Wednesday, April 10, 2013

Brewers Association releases Top 50 list

Here's the list, fresh from today's Brewers Association release. The ranking is based on 2012 beer sales volume.

The new name is Rinn Duin

Rinn Duin is now the name for the brewery being built along Route 37 West in Toms River. 

The company announced the name change via email on Saturday after encountering a trademark conflict with Blackthorn Cider.

Owner Chip Town says they knew about the English cider company but did not think there would be a conflict because of the differences between the beverages. 

The matter bubbled up when logo work was being done last month. While in Washington, D.C., for the Craft Brewers Conference, Chip and daughter Jacqui ran the problem by some trademark attorneys doing conference seminars.

"They told me I was dead in the water," he says. "Cider, for trademark issues, is on the same level as wine, beer, spirits ... (It's) is all first-level conflict as far as trademarks go."

(Name overlaps do happen: Climax Brewing in Roselle Park, incorporated in 1994 and launched in 1996, uses Climax in the name of all of its ales. California's Eel River Brewing made a now-retired  lager called Climax California Classic around the same time.) 

Chip says they're not thrilled about having to walk away from the Blackthorn Brewing name, but they're relieved the issue didn't happen after product had already gone out the brewery door. 

The new name comes from a brew that will be among the company's planned lineup of English and Irish ales. 

"Rinn Duin was going to be the name of our red ale. It's the name of my mothers ancestral home in Ireland, Castle Rinn Duin," he says. "It certainly has a tremendous connection to us. It was just the logical choice for us to make the name change to."

The new logo will use the same typeface as their former and will feature a line drawing of the ruins of Castle Rinn Duin, which is located in County Roscommon in Ireland.

Meanwhile, the brewery buildout is moving along, and the company continues to pilot their recipes.

"The (taproom) bar started going in yesterday. The floor is down; it's all Sheetrocked. It's starting to look good," Chip says.

Work goes on for new Flying Fish tasting room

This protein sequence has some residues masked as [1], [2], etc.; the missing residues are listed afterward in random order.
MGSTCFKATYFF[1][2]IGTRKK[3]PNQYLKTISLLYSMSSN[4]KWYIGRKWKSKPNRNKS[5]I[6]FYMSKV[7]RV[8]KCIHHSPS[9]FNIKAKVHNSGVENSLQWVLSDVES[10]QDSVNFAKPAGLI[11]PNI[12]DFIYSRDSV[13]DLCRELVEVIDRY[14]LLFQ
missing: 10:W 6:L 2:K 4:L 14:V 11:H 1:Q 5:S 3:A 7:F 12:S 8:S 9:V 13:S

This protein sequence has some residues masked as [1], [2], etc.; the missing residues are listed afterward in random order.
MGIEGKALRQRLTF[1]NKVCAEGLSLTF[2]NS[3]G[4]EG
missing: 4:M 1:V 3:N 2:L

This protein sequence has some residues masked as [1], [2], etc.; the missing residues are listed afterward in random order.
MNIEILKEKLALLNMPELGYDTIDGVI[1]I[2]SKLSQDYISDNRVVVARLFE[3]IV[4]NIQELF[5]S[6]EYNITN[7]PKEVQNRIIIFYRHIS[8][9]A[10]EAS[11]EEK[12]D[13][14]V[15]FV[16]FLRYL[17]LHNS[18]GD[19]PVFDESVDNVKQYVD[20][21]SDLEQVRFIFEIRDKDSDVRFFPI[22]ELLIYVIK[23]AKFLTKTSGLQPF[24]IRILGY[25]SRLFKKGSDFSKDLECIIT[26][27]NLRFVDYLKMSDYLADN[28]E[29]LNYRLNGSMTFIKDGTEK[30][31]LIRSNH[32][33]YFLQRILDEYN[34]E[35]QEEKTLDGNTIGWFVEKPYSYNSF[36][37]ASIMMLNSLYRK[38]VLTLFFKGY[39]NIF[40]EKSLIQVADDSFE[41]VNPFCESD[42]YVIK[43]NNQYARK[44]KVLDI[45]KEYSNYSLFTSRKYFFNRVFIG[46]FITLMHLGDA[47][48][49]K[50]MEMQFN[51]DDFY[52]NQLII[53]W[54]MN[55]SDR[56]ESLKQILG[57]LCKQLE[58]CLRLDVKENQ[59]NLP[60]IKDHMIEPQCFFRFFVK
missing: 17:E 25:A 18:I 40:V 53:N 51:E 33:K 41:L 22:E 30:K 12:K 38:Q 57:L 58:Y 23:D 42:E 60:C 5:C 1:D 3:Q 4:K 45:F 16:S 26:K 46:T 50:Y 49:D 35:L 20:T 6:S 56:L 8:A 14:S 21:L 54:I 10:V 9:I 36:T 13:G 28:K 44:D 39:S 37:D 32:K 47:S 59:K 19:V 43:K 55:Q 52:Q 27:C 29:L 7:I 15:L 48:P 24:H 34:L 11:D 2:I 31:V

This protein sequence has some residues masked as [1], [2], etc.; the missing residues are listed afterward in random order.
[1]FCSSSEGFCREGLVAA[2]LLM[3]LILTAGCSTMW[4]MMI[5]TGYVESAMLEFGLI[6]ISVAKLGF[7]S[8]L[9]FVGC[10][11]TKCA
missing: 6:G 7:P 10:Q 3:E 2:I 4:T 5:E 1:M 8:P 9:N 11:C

You'll have to use your imagination for now, but at some point – around June – the construction work shown here will have transformed into a nicely appointed bar with 10 taps pouring Flying Fish beers for folks who visit the brewery's tasting room.

Flying Fish has been brewing in the new Somerdale location for a while now. But there are still some finishing touches being done to the brewery.

The tasting room is part of that; it's been under construction for a few weeks now. (There are also some new tanks coming.)

Something to note about tasting rooms: The Brewers Association mentioned last month in its state-of-the-industry presentation at the Craft Beer Conference that there's an uptick in sales out of breweries' tasting rooms. 

Here in New Jersey, last fall's change in the laws that governor craft brewing elevated the importance of tasting rooms for production brewers, creating the opportunity for a much more viable revenue stream.

Tasting rooms have always provided a good way to talk to the beer-drinking public.

But the difference now is, brewers don't have keep telling tour guests, "No, we can't serve you more than a sample" … "No, we can't sell you a case" … or "No, we can't sell you a keg." 

Beer enthusiasts can now get all of those things in a more accommodating visit that's not just about a sip of beer and buying T-shirts and glassware. And brewers can more effectively use their tasting rooms to launch new beers or hold events tabbed to whatever theme they can think of. (Not that they hadn't been doing that, but now the experience can be fuller and more satisfying to tour guests. )

EDITOR'S NOTE: The bottom photo is a shot from head brewer Casey Hughes' office overlooking the brewhouse and packaging areas.